The past 10 years have seen a resurgence of research on the therapeutic uses of psychedelics. A growing body of evidence suggests that psychedelics can effectively treat mental health conditions such as depression, addiction, and PTSD.

In fact, the research is so compelling that in 2017, the FDA granted “breakthrough” status to two psychedelics, MDMA and psilocybin, putting them on a fast track to approval.

Nonetheless, because psychedelics are still illegal at the federal level and only approved for medicinal use in a few states, there is a lot we don’t know about how they work and best practices for treatment. Here is the latest on psychedelics, including what patients might expect from treatment.

Which psychedelics are currently being used or tested in the U.S.?

Of the drugs most commonly included under the psychedelic umbrella, only ketamine is approved for clinical use in all 50 states. Traditionally used as a synthetic anesthetic, ketamine can produce psychedelic experiences at low doses. It is primarily used as a therapy for treatment-resistant depression.

Psilocybin is a naturally occurring psychedelic compound found in mushrooms. It has been approved for therapeutic use in Oregon, Colorado, and parts of Michigan. Research suggests that psilocybin is an effective treatment for depression and anxiety, particularly in patients with terminal illnesses. Psilocybin also shows promise as a treatment for addiction.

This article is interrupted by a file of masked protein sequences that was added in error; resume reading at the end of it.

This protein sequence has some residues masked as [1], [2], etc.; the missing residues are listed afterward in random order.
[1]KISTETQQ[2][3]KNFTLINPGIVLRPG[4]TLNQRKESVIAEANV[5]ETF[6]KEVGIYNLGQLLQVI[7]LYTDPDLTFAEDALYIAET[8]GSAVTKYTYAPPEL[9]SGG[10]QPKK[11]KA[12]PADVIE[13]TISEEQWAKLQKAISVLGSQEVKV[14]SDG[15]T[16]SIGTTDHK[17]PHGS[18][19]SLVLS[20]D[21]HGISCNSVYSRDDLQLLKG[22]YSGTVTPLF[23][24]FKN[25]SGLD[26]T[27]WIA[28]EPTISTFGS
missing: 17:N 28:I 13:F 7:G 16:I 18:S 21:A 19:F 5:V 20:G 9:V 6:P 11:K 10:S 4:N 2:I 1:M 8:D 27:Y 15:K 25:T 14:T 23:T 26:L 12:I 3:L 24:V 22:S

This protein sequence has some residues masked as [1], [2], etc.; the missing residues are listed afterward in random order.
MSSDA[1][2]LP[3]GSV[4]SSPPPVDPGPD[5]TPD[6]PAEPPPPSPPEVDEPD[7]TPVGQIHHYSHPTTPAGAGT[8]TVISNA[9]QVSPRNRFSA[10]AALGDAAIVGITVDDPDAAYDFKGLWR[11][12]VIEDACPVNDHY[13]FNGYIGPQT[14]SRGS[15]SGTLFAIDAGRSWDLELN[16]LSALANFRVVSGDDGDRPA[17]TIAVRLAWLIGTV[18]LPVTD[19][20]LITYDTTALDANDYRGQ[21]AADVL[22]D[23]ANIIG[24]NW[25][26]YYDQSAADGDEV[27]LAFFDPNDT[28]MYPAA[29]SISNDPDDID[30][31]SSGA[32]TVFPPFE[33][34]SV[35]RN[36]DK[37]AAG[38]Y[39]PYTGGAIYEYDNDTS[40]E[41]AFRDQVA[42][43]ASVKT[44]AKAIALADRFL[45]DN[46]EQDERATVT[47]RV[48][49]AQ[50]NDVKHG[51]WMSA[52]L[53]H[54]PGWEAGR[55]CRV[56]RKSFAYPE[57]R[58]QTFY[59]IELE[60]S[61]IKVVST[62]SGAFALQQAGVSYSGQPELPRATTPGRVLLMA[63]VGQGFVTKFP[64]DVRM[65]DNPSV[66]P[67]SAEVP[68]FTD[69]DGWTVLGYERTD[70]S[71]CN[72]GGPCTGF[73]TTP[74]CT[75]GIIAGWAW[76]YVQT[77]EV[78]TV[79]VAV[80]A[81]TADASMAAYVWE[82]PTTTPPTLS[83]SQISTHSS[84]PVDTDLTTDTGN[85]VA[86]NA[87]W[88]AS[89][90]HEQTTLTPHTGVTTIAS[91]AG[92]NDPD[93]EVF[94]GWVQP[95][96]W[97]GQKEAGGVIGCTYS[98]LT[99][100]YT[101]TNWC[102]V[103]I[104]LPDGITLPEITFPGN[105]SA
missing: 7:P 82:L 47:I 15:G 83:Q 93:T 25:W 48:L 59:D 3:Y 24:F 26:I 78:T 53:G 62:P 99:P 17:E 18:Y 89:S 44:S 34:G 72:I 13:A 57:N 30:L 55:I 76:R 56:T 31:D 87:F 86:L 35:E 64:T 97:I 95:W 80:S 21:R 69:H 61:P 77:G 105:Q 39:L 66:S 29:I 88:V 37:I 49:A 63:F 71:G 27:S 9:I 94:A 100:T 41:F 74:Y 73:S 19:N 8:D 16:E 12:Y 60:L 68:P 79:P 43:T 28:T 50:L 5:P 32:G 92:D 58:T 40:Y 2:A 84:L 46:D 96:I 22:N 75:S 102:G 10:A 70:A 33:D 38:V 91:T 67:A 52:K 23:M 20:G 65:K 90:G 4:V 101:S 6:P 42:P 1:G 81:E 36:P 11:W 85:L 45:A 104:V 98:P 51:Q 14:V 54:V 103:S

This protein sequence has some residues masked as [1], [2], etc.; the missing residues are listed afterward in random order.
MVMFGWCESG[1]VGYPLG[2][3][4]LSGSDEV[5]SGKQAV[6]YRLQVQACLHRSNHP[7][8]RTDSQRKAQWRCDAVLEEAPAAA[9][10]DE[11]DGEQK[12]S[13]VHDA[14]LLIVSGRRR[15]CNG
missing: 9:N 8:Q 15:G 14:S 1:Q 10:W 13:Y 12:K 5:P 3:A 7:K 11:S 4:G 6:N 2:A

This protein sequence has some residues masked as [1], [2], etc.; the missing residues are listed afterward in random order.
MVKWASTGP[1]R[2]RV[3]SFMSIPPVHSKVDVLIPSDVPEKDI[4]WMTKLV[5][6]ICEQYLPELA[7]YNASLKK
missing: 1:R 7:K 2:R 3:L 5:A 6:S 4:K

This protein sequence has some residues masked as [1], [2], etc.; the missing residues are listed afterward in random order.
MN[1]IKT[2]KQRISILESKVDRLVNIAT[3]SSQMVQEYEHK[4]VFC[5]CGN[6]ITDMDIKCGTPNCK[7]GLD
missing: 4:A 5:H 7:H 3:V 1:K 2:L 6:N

Currently, MDMA is only legal in the context of FDA-approved clinical trials. Commonly known as ecstasy or molly, MDMA is a synthetic compound originally created for pharmaceutical purposes. Research indicates that MDMA is an effective treatment for PTSD.

What does the research say about the efficacy of psychedelics?

Ketamine– A year-long study published in the Journal of Clinical Psychiatry showed that 72 percent of patients receiving ketamine treatments experienced a reduction in symptoms, and 38 percent were symptom-free after 10 sessions. Recent research has shown that ketamine is as effective as ECT with fewer side effects. Still, experts are cautious about recommending ketamine as a “first-line” treatment, and insurance may not cover it if patients haven’t tried alternatives like SSRI’s.

Psilocybin– a 2020 analysis of psilocybin research indicated that psilocybin was effective at reducing symptoms of depression and anxiety when compared with a control group. A recent study at UCSF suggests that psilocybin works by interrupting the “default mode” network in the brain and stimulating the growth of new neural pathways. A recent study published in JAMA Psychiatry showed that psilocybin plus psychotherapy helped patients with alcohol use disorder significantly reduce their drinking for a minimum of 8 months post-treatment.

MDMA– Recently completed clinical trials indicate that MDMA is effective at reducing symptoms of PTSD. Eighty-eight percent of patients receiving MDMA-assisted therapy achieved a meaningful reduction of symptoms, and 67 percent no longer met the criteria for PTSD at the study’s end. Other clinical trials suggest that these benefits persist for up to 4 years post-treatment.